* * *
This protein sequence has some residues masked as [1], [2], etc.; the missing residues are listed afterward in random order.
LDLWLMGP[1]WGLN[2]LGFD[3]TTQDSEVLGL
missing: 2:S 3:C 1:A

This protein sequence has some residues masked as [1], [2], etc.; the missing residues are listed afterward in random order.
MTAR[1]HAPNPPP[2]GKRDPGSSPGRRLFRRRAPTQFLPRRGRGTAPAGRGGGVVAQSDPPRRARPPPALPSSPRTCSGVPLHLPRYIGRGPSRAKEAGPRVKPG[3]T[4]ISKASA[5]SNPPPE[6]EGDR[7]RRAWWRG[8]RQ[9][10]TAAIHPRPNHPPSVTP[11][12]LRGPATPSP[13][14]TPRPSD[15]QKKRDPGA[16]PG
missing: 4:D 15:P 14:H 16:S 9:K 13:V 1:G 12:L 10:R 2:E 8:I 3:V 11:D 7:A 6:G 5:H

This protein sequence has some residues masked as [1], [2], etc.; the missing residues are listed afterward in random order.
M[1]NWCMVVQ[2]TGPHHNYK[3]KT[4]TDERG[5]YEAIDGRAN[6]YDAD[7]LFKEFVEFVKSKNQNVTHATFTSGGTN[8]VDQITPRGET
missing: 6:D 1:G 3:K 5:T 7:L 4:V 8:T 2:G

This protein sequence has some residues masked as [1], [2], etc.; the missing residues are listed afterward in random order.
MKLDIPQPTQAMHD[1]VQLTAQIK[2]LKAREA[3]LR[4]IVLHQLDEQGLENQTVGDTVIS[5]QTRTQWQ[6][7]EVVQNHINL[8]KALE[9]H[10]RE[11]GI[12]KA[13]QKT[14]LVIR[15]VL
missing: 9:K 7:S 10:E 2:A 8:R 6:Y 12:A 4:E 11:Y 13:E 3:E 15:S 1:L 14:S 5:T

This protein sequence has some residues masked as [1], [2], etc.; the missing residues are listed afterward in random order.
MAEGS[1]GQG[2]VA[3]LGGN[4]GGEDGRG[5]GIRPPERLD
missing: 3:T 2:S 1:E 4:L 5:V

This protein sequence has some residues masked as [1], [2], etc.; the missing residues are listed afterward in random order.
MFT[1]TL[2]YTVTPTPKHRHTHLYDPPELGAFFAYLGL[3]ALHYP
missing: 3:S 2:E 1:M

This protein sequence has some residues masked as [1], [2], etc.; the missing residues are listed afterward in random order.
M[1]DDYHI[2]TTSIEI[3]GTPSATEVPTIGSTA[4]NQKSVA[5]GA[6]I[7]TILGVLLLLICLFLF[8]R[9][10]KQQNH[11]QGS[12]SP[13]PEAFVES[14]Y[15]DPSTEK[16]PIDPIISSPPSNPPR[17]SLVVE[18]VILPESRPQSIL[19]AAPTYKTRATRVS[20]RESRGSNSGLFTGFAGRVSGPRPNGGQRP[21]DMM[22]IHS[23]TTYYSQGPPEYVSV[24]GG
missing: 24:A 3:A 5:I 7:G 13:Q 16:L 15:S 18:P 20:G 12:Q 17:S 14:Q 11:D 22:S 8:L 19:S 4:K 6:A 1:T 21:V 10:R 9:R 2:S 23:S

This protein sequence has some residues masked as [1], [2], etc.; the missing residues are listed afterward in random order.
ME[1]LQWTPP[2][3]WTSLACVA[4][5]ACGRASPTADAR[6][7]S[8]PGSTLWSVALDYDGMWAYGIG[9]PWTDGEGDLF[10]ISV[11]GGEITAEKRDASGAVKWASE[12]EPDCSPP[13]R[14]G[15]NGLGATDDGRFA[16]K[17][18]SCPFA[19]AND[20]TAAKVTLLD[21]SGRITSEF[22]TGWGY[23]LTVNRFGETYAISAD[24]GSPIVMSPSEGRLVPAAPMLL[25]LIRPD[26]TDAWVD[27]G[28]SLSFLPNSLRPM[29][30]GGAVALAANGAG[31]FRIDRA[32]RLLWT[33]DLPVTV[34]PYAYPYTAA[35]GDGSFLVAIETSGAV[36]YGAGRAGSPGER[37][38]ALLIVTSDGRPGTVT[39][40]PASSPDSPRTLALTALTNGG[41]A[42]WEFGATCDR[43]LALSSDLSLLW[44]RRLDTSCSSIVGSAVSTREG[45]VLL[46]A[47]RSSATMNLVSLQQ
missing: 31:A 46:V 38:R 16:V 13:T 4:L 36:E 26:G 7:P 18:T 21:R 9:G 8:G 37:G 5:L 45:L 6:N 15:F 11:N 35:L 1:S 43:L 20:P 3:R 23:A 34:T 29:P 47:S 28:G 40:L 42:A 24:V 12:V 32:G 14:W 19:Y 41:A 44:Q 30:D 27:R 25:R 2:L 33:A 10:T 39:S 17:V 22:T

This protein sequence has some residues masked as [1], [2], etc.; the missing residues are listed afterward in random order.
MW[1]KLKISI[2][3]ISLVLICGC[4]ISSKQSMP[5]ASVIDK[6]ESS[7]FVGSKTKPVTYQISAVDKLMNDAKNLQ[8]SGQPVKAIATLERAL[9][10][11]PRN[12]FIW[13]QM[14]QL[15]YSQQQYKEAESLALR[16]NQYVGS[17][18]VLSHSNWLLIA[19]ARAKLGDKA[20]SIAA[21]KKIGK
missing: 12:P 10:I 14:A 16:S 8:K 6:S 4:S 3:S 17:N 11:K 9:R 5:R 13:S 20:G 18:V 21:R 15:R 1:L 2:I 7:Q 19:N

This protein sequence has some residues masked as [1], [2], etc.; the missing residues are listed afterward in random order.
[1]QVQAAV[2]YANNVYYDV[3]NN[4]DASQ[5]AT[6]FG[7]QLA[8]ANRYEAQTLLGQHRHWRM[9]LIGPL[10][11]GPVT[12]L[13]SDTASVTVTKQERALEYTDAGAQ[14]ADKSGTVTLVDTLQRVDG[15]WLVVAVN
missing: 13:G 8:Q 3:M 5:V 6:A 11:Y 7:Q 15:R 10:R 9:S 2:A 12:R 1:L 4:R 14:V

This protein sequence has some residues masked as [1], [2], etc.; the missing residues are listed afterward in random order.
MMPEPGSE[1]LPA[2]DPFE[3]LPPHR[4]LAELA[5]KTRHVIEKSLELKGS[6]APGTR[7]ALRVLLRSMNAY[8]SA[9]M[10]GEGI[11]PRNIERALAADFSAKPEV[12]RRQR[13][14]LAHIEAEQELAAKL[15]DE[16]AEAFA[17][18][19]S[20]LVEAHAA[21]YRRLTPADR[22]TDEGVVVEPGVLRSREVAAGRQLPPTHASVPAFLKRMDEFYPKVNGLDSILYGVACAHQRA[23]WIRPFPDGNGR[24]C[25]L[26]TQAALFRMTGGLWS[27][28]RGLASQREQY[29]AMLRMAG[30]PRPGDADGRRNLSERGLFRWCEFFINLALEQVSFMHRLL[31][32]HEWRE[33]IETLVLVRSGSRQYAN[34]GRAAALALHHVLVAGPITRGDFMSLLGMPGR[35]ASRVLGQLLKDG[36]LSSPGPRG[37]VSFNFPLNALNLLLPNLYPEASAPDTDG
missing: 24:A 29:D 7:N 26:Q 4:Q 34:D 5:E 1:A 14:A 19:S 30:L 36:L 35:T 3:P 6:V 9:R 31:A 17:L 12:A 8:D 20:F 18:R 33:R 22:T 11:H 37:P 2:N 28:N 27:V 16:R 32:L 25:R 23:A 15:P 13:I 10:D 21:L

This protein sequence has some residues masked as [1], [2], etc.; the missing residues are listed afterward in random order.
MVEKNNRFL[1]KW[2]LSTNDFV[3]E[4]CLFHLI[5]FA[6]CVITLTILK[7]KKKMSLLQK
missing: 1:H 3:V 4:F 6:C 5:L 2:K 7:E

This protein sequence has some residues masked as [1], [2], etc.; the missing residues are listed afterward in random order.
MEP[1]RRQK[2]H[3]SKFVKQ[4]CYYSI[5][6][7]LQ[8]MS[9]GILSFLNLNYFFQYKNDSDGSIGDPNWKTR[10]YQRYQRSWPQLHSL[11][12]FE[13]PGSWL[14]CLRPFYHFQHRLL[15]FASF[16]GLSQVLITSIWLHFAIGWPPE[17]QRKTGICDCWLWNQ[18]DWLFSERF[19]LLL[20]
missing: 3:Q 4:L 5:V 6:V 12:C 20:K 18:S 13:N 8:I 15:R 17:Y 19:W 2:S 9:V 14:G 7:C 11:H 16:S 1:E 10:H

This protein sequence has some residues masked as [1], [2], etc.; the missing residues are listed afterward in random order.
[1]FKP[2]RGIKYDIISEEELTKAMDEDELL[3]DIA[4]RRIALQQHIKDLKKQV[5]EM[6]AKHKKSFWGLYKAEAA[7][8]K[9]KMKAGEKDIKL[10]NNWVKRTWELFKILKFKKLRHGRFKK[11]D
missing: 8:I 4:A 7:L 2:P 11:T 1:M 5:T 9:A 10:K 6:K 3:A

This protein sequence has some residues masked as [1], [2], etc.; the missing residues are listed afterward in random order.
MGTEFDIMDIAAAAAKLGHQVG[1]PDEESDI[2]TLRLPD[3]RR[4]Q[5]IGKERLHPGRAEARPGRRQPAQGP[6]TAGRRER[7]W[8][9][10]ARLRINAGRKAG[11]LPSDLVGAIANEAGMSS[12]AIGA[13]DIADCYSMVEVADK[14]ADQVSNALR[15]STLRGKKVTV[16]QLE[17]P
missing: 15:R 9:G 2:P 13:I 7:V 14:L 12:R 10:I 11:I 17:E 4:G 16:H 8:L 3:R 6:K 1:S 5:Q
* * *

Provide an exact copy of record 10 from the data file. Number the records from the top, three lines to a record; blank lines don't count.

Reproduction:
This protein sequence has some residues masked as [1], [2], etc.; the missing residues are listed afterward in random order.
[1]QVQAAV[2]YANNVYYDV[3]NN[4]DASQ[5]AT[6]FG[7]QLA[8]ANRYEAQTLLGQHRHWRM[9]LIGPL[10][11]GPVT[12]L[13]SDTASVTVTKQERALEYTDAGAQ[14]ADKSGTVTLVDTLQRVDG[15]WLVVAVN
missing: 13:G 8:Q 3:M 5:V 6:A 11:Y 7:Q 15:R 10:R 9:S 2:A 12:R 1:L 4:R 14:V